El Niño rapidly dissipated in May, with sea surface temperatures (SSTs) over the tropical Eastern Pacific in the area 5°N - 5°S, 120°W - 170°W, also called the "Niña 3.4 region", falling to 0.50°C below average by June 14, according to NOAA.. The Australian Bureau of Meteorology is reporting that this number was 0.31°C below average (as of June 13.) Since La Niña conditions are defined as occurring when this number reaches 0.50°C below average, we are right at the threshold of a La Niña. NOAA's Climate Prediction Center has issued a La Niña watch, and it is likely that a full-fledged La Niña will emerge by July. Ten of the 23 El Niño models (updated as of May 19) are predicting La Niña conditions for hurricane season. However, as NOAA's Climate Prediction Center commented in their June 3 advisory, a number of the more reliable models are now calling for La Niña to develop this summer. They comment, "there is an increasing confidence in these colder model forecasts, which is supported by recent observations that show cooling trends in the Pacific Ocean and signs of coupling with the atmospheric circulation."

It is interesting to note that the last time we had a strong El Niño event, in 1998, El Niño collapsed dramatically in May, and a strong La Niña event developed by hurricane season. History appears to be repeating itself, and the emergence of La Niña will likely occur by July. The demise of El Niño, coupled with sea surface temperatures in the tropical Atlantic that are currently at record levels, suggest that a much more active Atlantic hurricane season that usual likely in 2010. The 1998 Atlantic hurricane season was about 40% above average in activity, with 14 named storms, 10 hurricanes, and 3 intense hurricanes. The season was relatively late-starting, with only one named storm occurring before August 20.


Figure 2. Ice extent through June 15, 2010 in the Arctic, compared to the record low years of 2006 and 2007. Record low Arctic ice extent began about June 1, and has remained at record low extent for the first half of June. Image credit: National Snow and Ice Data Center.

Arctic sea ice extent reaches a record low at end of May
Northern Hemisphere sea ice extent in May 2010 was the 9th lowest since satellite records began in 1979, according to the National Snow and Ice Data Center. Ice extent was near average at the beginning of May, but thanks to the fastest rate of decline ever observed during the month of May (50% faster than average), ice extent reached a record low by the end of May. Ice extent has remained at record low levels throughout the first half of June, as well. Ice volume was also at a record low at the end of May, according to University of Washington Polar Ice Center, due to the fact the Arctic is now dominated by thin first and second-year ice.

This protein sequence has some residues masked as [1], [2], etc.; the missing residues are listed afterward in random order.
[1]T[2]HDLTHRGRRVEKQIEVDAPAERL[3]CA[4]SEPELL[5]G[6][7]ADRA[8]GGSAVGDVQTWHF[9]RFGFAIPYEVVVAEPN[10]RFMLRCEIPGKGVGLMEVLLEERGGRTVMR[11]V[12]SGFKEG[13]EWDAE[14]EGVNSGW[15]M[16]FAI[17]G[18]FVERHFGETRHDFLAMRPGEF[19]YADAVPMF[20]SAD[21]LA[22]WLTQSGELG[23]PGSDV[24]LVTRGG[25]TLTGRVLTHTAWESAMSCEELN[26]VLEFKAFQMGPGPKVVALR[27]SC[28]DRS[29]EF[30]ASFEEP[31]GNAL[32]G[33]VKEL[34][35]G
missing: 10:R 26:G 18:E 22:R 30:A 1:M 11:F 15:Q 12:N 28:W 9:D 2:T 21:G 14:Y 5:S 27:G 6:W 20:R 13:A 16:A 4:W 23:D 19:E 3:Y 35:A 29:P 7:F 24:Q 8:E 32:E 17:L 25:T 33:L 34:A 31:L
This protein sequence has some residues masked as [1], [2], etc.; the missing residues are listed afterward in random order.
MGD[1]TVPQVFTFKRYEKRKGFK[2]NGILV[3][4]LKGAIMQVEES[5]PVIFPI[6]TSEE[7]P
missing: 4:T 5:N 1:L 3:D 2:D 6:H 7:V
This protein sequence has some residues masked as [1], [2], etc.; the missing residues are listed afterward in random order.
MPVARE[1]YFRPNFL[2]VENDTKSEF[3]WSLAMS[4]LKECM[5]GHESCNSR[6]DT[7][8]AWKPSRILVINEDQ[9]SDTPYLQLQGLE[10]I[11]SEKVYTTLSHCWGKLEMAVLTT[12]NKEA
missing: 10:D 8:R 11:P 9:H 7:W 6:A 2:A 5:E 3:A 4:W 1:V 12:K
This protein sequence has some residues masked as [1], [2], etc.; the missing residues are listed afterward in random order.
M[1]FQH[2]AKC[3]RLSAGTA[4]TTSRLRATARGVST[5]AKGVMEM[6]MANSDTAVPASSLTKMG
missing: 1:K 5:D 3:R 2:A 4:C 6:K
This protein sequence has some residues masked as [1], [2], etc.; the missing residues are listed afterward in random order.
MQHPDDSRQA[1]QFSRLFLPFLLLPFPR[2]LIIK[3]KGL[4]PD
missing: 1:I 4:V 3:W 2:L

Record low Northern Hemisphere snow extent in May
For the second consecutive month, the Rutgers Snow Lab reported that the snow cover footprint over North America was the smallest on record for the month. A record-small snow footprint was also observed over Eurasia and the Northern Hemisphere as a whole.

The Atlantic is quiet
The 92L low pressure system, now located about 300 miles east of the northern Lesser Antilles Islands, has been completely disrupted by wind shear and dry air, and is no longer a threat to develop. The remnants of 92L, which are currently kicking up some strong thunderstorms due to interaction with an upper-level trough of low pressure, will bring heavy rain showers and wind gusts up to 35 mph to the northern Lesser Antilles Islands tonight through Friday, and into Puerto Rico Friday night through Saturday. On Sunday, the disturbance could bring heavy rains to northern Haiti. The earthquake zone in southern Haiti may also receive heavy enough rains to be of concern for the 1.5 million people living in tents and under tarps.

None of the reliable computer models is predicting formation of a tropical cyclone in the Atlantic over the next seven days, though the GFS model was suggesting a weak development moving through the southern Lesser Antilles Islands seven days from now.

Oil spill wind and ocean current forecast
Light and variable winds less than 10 knots will blow in the northern Gulf of Mexico for the next five days, according to the latest marine forecast from NOAA. The winds will tend to have a westerly component through Sunday, which will maintain a slow (1/4 mph) eastward-moving surface ocean current that will transport oil eastwards along the Florida Panhandle coast, according to the latest ocean current forecast from NOAA's HYCOM model. These winds and currents may be capable of transporting oil east to Panama City, Florida, and oil will continue to threaten the coasts of Louisiana, Alabama, and Mississippi for the remainder of the week as well, according to the latest trajectory forecasts from NOAA and the State of Louisiana. Ocean current forecasts for early next week show a weakening of the eastward-flowing currents along the Florida Panhandle, which would limit the eastward movement of oil so that it would not move past Panama City. The long range 8 - 16 day forecast from the GFS model indicates a typical summertime light wind regime, with winds mostly blowing out of the south or southeast. This wind regime will likely keep oil close to the coastal areas that have already seen oil impacts over the past two weeks.